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An 18-year-old woman presents to the clinic complaining of a dry cough lasting for 2 weeks. She is afebrile and reports no shortness of breath. The patient, who does not have a remarkable past medical history, is diagnosed with acute bronchitis. Which of the following is the best therapy?
Acute bronchitis is a clinical diagnosis and is described as an acute cough, with or without sputum production, due to inflammation of the trachea and large airways of the lungs, without evidence of a lower respiratory infection or a chronic lung disease. The cough associated with acute bronchitis usually lasts for 2–3 weeks. Although fever can occur during the first few days of symptoms, the presence of prolonged fever or a temperature above 100.0°F is not typical and raises the possibility of pneumonia or influenza. The presence of sputum, even if purulent, does not correlate with bacterial infection and is insufficient to warrant antimicrobial treatment. Acute bronchitis is most commonly caused by a virus, such as rhinovirus, enterovirus, or respiratory syncytial virus. Symptomatic treatment and supportive care are recommended, such as by the use of dextromethorphan, guaifenesin, or honey. Dextromethorphan is a nonopioid antitussive shown to be effective at decreasing cough symptoms, and guaifenesin is an expectorant with some benefit in decreasing cough frequency and intensity. The combination of dextromethorphan with guaifenesin is beneficial for the management of acute bronchitis.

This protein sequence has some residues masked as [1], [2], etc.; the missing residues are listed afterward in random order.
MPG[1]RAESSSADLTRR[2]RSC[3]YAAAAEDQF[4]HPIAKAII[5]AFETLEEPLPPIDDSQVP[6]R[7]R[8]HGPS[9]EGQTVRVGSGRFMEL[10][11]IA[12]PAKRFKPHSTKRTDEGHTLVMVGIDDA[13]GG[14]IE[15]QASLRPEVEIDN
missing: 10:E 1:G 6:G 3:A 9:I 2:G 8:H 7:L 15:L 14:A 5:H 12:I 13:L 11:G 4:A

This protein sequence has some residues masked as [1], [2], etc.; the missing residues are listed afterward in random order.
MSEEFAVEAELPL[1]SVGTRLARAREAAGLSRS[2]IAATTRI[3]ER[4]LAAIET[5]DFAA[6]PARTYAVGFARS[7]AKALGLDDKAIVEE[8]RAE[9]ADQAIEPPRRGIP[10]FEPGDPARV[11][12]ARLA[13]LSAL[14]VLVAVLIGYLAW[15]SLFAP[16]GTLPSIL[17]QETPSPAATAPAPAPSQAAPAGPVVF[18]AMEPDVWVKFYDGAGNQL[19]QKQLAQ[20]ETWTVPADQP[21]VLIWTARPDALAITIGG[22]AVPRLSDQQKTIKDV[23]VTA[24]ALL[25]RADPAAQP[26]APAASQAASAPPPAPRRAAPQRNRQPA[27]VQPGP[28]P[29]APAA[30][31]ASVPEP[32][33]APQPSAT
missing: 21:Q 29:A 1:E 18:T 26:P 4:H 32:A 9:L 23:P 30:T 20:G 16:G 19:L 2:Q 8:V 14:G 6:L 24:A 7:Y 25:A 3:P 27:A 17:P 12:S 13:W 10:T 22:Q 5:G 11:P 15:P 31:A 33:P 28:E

Antibiotics such as azithromycin (A) are not recommended in most patients with acute bronchitis. Antibiotics are still commonly prescribed, even though up to 90% of acute bronchitis cases are due to a virus. Antibiotics are only indicated if the patient is suspected of having pertussis (which may be treated with a macrolide) or another contagious illness or if the patient is at increased risk of complications. Codeine (B) is an opioid antitussive given to reduce the cough reflex. However, the American College of Chest Physicians does not recommend the use of codeine in the treatment of upper respiratory infections. Beta-2 agonists such as salbutamol (D) are not recommended for the routine treatment of acute bronchitis due to lack of benefit unless wheezing or airway obstruction is present or there is any underlying lung disease.
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